Chernobyl Disaster Remembrance Day: Radiation levels ‘normal’, says IAEA chief

Edited By: C Krishnasai
New Delhi Updated: Apr 26, 2022, 09:27 PM(IST)

Chernobyl nuclear plant in Ukraine Photograph:( Reuters )

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Grossi was dispatched to Chernobyl Power Plant to help prevent the dangers of a nuclear accident amidst the ongoing Russian invasion of Ukraine.

The head of the UN's atomic watchdog on Tuesday said that the radiation levels at the Chernobyl power plant are “normal” and condemned the weeks-long occupation by the Russian forces.

International Atomic Energy Agency director-general Rafael Grossi told reporters Russia's weeks-long occupation of the site was "very, very dangerous", according to AFP.

"The radiation level, I would say, is at normal. There have been some moments when the levels have gone up because of the movement of the heavy equipment that Russian forces were bringing here and when they left," Grossi added.

The comments were made during the 36th anniversary of the Chernobyl disaster, which occurred as the result of a flawed reactor design that was operated with inadequately trained personnel.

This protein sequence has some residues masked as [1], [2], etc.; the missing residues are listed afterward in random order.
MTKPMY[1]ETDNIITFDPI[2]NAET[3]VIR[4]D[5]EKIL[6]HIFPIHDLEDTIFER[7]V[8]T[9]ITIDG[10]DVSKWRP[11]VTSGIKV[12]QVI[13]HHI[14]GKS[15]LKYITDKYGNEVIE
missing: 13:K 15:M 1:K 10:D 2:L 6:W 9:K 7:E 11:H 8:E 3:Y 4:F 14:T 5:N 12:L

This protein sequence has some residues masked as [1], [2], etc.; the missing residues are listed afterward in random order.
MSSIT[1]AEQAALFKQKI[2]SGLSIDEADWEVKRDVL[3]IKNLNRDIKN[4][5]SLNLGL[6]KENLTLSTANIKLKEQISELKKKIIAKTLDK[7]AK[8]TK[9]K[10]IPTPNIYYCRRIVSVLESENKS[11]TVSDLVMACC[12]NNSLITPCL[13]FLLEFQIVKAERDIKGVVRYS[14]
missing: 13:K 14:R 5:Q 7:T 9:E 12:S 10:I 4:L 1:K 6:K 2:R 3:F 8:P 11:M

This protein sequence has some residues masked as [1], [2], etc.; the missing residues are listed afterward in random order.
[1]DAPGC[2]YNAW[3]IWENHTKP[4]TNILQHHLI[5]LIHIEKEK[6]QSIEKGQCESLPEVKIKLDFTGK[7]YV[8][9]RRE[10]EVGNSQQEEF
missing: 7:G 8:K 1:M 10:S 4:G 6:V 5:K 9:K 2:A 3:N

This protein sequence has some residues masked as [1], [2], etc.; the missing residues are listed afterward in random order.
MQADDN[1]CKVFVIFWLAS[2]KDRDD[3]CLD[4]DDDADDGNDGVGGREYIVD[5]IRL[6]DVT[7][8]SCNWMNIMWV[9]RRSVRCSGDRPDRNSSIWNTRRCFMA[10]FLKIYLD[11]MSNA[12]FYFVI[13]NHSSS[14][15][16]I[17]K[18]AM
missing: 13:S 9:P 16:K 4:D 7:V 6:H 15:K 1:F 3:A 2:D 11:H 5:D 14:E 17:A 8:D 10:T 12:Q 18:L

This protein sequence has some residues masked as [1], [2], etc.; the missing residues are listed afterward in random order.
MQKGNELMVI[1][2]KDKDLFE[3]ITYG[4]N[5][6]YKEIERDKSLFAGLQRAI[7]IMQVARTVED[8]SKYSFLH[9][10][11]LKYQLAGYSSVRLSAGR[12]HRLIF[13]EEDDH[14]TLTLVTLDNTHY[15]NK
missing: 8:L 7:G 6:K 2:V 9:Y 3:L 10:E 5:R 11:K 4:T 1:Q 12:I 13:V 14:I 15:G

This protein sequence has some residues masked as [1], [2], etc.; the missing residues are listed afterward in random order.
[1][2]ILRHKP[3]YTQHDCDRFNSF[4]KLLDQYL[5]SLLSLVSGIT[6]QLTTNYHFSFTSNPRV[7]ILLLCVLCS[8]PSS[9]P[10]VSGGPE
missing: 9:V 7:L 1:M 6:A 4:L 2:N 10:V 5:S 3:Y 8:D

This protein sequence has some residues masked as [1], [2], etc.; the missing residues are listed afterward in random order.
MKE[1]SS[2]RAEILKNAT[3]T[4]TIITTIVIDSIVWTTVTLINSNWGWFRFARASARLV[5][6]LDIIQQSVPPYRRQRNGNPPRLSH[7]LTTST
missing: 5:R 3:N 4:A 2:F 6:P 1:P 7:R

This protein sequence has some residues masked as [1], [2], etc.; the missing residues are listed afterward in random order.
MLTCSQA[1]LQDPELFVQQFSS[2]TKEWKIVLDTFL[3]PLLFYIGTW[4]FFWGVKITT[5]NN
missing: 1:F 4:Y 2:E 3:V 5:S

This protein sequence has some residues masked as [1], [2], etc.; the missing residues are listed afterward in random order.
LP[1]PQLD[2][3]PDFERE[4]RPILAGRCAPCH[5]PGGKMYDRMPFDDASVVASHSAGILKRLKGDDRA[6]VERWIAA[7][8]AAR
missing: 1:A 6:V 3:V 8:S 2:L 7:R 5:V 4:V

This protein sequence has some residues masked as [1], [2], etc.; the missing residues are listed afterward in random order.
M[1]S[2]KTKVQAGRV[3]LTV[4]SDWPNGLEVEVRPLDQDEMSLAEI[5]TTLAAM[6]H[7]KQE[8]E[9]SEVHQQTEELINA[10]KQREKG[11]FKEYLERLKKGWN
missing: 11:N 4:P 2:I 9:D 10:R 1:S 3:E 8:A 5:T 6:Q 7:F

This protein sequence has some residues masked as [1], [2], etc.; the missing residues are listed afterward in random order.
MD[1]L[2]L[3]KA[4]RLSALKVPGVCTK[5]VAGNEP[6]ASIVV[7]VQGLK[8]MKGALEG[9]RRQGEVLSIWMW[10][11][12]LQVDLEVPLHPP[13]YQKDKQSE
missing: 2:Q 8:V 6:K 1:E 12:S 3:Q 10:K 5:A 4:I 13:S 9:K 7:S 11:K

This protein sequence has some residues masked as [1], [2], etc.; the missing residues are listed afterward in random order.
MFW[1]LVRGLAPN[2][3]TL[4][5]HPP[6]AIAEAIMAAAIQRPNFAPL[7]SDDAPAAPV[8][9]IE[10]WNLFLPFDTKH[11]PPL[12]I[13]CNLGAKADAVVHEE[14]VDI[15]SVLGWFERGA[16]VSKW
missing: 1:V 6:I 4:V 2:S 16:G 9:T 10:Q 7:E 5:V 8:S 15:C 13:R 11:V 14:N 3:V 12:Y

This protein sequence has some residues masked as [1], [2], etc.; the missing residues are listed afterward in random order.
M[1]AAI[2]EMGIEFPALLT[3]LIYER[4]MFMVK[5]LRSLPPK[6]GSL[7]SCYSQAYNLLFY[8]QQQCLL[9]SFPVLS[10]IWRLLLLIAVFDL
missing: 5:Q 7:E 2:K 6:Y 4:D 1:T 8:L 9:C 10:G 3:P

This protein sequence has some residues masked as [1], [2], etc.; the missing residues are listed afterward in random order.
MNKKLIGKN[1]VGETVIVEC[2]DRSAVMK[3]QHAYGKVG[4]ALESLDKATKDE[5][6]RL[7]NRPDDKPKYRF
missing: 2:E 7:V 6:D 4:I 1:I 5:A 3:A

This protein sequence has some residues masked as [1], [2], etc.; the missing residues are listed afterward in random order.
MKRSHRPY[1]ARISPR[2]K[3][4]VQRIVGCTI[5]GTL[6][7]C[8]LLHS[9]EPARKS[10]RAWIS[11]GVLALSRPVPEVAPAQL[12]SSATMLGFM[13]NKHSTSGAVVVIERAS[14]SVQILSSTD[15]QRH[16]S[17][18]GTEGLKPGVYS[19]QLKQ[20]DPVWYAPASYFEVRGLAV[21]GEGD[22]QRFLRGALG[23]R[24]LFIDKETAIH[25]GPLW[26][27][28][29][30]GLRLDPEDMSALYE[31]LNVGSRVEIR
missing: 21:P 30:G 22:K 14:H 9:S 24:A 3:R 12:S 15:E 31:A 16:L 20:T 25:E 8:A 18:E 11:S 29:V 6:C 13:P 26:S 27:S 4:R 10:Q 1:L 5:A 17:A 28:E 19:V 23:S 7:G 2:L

Grossi was dispatched to Chernobyl Power Plant to help prevent the dangers of a nuclear accident amidst the ongoing conflict in Ukraine.

On Thursday, the UN agency said that the mission will “deliver vital equipment and conduct radiological and other assessments at the site”.

The site of the world’s worst nuclear disaster, the Chornobyl Nuclear Power plant, was under Russian occupation for five weeks before they handed it over to Ukrainian troops.

Watch | Chernobyl Disaster Remembrance Day: What happened in 1986?

Moreover, there were reports of the Russian forces being exposed to radiation levels during their temporary control of the Chornobyl nuclear power plant in Ukraine.

Ukrainian defence ministry on April 1 had claimed that the Russian troops looted the power plant, taking "kettles, lab equipment, and radiation."

Responding to the claims, the IAEA had said it is working to determine the veracity of reports that Russian soldiers received high doses of radiation.In the years since the disaster, thousands have died due to radiation-induced cancers and illnesses.

(With inputs from agencies)

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